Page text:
Mercury, a lifeless victim of the Sun’s expanding power. Venus, once thought to be lush and fertile, now known to be trapped within a toxic and boiling atmosphere. Mars, the red planet, doomed by the loss of its atmosphere. Jupiter, twice the size of all the other planets combined, but insubstantial. Saturn, a stunning celestial beauty, the jewel of our Solar System. Uranus, the sideways planet and the first ice giant. Neptune, dark, cold and whipped by supersonic winds. Pluto, the dwarf planet, a frozen rock.
Andrew Cohen and Professor Brian Cox take listeners on a voyage of discovery, from the fiery heart of our Solar System, to its mysterious outer reaches. They touch on the latest discoveries that have expanded our knowledge of the planets, their moons and how they come to be, alongside recent stunning and mind-boggling NASA photography.
Authors: Andrew Cohen & Professor Brian Cox
Narrator: Samuel West
Publisher: Harper Collins
Running Time: 7hrs 43mins
Audio Release Date: 23/05/2019
My Rating of ‘The Planets’: 5 out of 5
This was a lot of fun.
It’s the kind of book that, whilst grounded in science and features quite a lot of scientific phrases etc … it is easily accessible to your average person on the street. Professor Brian Cox and Andrew Cohen have a knack for making science enjoyable, and for that I applaud them.
I went into this with quite the nerdy love of all things space-related. So I fancied I’d mostly be brushing up on the subject. But it blew my perception of knowing a lot about our solar system right out of the window. Whether you’re a pro or just someone with a passing interest in the planets/solar system then this book has something for you.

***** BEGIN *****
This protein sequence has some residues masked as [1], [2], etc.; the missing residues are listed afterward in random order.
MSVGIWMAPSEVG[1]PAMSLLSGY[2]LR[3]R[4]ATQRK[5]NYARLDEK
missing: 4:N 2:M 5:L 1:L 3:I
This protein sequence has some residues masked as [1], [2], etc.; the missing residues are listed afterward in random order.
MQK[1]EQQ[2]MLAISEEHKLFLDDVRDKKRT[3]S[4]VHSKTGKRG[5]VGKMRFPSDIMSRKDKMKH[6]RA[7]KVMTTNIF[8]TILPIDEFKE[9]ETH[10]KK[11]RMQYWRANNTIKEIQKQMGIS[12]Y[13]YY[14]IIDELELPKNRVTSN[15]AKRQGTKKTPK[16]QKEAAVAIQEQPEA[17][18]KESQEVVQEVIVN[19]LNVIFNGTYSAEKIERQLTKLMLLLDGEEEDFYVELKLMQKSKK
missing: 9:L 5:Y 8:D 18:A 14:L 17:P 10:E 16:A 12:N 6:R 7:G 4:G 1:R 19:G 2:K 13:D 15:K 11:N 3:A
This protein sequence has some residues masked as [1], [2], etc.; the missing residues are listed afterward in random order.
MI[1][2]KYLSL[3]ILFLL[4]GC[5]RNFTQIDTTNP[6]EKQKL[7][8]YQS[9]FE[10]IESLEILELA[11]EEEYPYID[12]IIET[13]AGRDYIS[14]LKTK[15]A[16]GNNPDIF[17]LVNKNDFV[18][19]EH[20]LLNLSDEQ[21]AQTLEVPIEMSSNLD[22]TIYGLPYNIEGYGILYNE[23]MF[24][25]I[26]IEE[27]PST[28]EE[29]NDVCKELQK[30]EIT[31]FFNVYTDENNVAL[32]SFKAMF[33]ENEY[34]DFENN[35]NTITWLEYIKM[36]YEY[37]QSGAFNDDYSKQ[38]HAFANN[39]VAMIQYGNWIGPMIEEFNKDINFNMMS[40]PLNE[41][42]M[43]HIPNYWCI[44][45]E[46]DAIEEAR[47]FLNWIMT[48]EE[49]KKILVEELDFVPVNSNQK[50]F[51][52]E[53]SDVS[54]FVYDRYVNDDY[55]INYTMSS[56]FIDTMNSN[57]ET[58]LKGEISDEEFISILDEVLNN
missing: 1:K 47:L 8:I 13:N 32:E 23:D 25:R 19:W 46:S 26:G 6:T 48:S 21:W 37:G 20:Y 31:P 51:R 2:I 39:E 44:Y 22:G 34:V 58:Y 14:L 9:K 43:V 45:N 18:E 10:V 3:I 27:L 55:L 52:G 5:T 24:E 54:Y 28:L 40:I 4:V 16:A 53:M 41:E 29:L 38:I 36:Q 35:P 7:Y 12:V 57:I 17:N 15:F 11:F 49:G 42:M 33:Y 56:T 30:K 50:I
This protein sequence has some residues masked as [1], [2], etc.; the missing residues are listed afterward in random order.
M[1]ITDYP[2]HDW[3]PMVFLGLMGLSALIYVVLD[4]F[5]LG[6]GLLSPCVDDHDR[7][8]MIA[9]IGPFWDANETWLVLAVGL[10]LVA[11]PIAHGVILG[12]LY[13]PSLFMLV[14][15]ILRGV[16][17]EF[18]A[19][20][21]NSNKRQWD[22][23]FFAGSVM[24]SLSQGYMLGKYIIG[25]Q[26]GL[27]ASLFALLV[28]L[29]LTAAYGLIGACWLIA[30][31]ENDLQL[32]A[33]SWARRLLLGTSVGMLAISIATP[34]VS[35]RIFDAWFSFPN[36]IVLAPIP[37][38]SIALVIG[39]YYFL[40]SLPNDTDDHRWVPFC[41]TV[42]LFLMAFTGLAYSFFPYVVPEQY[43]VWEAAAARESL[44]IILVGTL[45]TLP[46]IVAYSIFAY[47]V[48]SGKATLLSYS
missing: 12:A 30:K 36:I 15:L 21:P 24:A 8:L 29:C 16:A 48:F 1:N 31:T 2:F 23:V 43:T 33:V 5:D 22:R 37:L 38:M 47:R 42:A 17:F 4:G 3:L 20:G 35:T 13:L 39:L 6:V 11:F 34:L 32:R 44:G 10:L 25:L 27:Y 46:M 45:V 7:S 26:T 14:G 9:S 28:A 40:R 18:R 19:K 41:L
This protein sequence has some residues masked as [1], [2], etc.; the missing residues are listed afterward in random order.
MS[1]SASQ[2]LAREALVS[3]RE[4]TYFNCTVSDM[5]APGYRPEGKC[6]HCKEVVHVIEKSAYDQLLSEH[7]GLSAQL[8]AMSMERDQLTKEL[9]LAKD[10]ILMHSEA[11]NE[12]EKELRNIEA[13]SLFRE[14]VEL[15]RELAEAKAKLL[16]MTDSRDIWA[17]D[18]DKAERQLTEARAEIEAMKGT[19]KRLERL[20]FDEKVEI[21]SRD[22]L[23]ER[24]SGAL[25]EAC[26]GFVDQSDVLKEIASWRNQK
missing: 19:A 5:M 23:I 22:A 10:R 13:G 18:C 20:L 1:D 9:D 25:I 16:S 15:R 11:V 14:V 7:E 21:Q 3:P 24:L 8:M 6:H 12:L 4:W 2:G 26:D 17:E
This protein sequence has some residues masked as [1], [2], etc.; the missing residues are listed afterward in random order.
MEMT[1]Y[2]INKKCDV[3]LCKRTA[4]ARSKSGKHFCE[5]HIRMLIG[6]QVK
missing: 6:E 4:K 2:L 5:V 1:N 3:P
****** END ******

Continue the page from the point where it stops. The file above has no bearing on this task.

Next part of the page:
It gives excellent information on planetary composition, just what was responsible for hurling that comet our way and killing off the dinosaurs, and much more.
I can honestly say it has rekindled my love of physics and that I shall be hunting down other media by Professor Cox (having seen some of his work on TV/interviews, he just seems like such a genuine person who, despite his lengthy career as a physicist, still gets that amazing sense of wonder whenever he looks up at the stars or settles himself down in front of a tricky problem).
There’s no bad thing I can say about this other than it ended 😦
The narration was absolutely wonderful and I really feel the narrator not only did a stellar job of the reading, but also on picking up on the authors’ humour. His skill really added an extra dimension to this book. I believe it’s the same narrator who did the original tv show this book accompanied, which is a lovely touch.